REYNOSA, Tamaulipas – Carlos Talancón Ostos, secretary of economic development for the State of Tamaulipas, says 19 major new manufacturing operations are coming to his state by the end of this year or the beginning of next.

The total capital investment is more than $1.3 billion, with more than 9,000 new jobs set to be created. Most of the plants will be built in Reynosa.

Carlos Talancón Ostos

Talancón confirmed the projects in an exclusive interview with the Rio Grande Guardian while participating in a memorandum of understanding signing ceremony Tamaulipas Gov. Francisco Garcia Cabeza de Vaca held with local municipalities and maquila trade associations on Friday. The event focused on clean air and the environment and was held at the Holiday Inn in downtown Reynosa.

Talancón said some of the corporations coming to Reynosa were approached when a Tamaulipas trade delegation that included Cabeza de Vaca and Talancón visited China and South Korea in April.

“We have 19 companies that have already said they are coming to Tamaulipas. There will be more than 9,000 employees and $1.3 billion in investment by the end of this year and no later than next year,” Talancón said.

“And, we are working on 33 different projects that could be coming. We are still fighting different states, like Nuevo Leon and Coahuila, for these projects but they are good prospects. They have the potential of more than $2.5 billion in investment. But, the ones we have for sure are the 19 that have already bought the land, that are in the process of establishing the unions. They are ready to establish in Reynosa and Tamaulipas. The majority are in Reynosa.”

Talancón said the great thing about attracting top corporations that pay good wages is that helps deter young people from joining cartel-related gangs.

“When you have the option of working for a good company with a good salary, then you have an option not to go a certain way that we do not like. The problem is when you have high unemployment and people feel they do not have an option. Then, people think they have to work for the bad guys. We are bringing jobs that all the young people, the students, want, with good options and good salaries,” Talancón said.

Talancón said he had just come from a meeting in Reynosa with McAllen Economic Development Corporation’s President Keith Patridge and Vice President Ralph Garcia. He said the meeting was very productive.

“Our commitment is to think and work as a region. As Keith has always said, we are one city in two different nations. That is what we need to understand,” Talancón said.

Talancón said he was pleased to report that the State of Tamaulipas is working closer with the State of Texas on economic development projects than ever before. As an example, he cited a meeting he held with Laredo Mayor Pete Saenz last week.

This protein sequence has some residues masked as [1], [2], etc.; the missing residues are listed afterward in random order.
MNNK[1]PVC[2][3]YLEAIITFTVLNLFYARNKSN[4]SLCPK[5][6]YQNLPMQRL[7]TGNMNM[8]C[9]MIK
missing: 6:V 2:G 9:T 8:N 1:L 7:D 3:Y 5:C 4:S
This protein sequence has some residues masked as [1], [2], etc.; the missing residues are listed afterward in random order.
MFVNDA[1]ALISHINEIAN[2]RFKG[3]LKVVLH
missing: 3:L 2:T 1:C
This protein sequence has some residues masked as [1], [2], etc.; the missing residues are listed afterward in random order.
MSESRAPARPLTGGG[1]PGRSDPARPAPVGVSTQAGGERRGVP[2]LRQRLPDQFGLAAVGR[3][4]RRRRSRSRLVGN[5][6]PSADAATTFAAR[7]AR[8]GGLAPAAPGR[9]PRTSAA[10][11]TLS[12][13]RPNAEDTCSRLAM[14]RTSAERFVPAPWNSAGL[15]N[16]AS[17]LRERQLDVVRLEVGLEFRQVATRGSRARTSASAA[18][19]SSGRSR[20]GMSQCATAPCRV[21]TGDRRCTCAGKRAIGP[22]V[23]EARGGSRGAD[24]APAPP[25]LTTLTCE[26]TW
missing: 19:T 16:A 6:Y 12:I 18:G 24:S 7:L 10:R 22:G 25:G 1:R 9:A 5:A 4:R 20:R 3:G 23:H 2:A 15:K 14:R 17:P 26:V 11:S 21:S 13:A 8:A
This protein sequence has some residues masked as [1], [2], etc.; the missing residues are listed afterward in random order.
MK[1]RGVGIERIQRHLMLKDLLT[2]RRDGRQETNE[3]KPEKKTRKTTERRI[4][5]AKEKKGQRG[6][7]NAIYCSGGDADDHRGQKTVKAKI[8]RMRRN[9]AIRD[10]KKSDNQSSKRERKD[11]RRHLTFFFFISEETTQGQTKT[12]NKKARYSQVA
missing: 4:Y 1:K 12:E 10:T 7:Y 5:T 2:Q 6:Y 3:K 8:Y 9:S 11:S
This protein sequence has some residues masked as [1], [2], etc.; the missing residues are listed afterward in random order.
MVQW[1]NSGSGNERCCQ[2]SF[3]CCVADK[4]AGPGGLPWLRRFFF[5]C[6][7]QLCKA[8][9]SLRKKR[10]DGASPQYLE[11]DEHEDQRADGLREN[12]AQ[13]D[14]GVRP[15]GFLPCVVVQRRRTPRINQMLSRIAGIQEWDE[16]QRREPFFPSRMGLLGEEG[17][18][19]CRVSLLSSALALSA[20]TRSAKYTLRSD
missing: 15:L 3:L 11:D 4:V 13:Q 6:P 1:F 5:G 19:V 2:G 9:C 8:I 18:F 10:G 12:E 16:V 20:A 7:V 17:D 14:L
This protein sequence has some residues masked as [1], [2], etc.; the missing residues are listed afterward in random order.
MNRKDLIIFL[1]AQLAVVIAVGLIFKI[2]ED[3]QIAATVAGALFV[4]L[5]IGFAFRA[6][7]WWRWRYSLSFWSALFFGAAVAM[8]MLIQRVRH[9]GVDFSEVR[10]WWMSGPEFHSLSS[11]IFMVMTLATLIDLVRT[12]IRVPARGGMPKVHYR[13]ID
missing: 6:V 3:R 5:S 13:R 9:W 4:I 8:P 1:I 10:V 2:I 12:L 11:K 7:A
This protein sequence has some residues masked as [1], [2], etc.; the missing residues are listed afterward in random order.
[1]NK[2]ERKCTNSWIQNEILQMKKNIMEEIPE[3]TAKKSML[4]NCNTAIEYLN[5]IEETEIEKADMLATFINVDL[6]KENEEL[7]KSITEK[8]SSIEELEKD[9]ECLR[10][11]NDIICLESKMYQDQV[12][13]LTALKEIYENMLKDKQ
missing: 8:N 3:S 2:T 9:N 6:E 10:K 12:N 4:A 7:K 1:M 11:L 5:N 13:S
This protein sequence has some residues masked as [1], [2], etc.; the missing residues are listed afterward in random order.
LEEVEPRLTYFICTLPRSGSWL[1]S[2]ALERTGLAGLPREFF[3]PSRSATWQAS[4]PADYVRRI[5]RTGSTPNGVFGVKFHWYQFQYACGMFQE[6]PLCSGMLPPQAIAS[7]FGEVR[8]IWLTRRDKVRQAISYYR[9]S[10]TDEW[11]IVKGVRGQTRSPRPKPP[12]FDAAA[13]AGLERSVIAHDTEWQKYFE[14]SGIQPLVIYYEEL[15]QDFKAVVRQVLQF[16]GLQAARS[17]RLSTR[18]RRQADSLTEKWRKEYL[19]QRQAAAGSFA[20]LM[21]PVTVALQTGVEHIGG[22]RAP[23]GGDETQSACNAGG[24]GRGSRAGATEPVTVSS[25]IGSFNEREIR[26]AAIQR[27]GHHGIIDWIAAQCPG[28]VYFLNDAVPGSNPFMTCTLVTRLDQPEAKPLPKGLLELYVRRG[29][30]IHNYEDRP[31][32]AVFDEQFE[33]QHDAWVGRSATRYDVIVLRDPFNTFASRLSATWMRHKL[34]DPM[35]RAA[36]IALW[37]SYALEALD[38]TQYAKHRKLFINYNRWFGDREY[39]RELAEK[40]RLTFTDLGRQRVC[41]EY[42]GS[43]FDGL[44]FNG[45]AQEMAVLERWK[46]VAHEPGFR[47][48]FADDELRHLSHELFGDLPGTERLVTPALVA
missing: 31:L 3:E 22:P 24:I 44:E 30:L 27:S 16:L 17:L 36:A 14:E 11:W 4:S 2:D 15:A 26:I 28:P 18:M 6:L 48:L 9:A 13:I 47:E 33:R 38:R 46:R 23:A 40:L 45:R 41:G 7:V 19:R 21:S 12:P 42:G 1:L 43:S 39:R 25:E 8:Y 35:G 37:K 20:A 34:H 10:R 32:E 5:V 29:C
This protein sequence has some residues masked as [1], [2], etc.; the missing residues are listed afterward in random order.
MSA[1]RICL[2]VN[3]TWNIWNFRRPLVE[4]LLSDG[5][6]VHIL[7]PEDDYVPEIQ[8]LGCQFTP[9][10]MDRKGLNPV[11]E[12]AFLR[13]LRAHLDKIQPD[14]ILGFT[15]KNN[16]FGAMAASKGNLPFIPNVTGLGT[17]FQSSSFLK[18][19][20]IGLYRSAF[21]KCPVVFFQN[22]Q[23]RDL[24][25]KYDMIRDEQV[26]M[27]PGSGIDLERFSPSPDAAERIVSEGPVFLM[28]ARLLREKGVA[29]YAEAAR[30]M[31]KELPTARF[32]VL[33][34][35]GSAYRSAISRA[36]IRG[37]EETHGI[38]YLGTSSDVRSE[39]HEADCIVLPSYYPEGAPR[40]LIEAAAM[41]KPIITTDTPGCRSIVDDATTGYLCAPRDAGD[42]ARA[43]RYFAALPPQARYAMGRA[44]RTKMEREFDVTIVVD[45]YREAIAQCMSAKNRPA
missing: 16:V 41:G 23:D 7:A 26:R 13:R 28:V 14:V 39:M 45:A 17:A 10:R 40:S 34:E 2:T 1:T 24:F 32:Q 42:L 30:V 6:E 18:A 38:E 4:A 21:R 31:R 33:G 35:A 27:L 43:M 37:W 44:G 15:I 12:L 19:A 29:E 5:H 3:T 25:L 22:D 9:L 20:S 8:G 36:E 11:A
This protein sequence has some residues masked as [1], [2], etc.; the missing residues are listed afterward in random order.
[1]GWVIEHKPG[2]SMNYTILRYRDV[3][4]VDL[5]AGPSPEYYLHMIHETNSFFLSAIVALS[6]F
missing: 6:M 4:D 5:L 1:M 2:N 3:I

“We are working closer than ever with Texas. We had a meeting last week with the mayor of Laredo, with the mayor of Nuevo Laredo. They want to do the same thing Reynosa and McAllen have been doing all these years. Reynosa is No. 1 for growth in Tamaulipas. I told them, we need to work together, just as we do with MEDC and the City of Reynosa. If you do not work together you will not achieve all the great things Reynosa and McAllen have been doing for all these years,” Talancón said.

The memorandum of understanding signing ceremony involved the leaders of INDEX in Reynosa, Matamoros and Nuevo Laredo, along with the State of Tamaulipas and various cities. A commitment was made to improve air quality in Tamaulipas. Talancón said by focusing on clean energy, more big corporations can be attracted to Tamaulipas.

“We are signing an agreement on what we want to do concerning clean air. We want to be a state with clean energy. We have more than 20 clean energy projects that we have been working on. That is what we want the image of Tamaulipas to be,” Talancón said.

“We have a lot of companies that have commitments with us that have to have a percentage of clean energy in their portfolio. We did not have. We did not have the power to give them in a clean energy form. But, by the end of this year we are going to be able to provide them with what they need. We are working on 20 more projects involving clean energy.”

Editor’s Note: Rio Grande Guardian reporter Blanca Zumaya has penned a story about Carlos Talancón visiting KIA Motors México’s auto manufacturing plant in Pesquería, Nuevo León. Click here to read the story.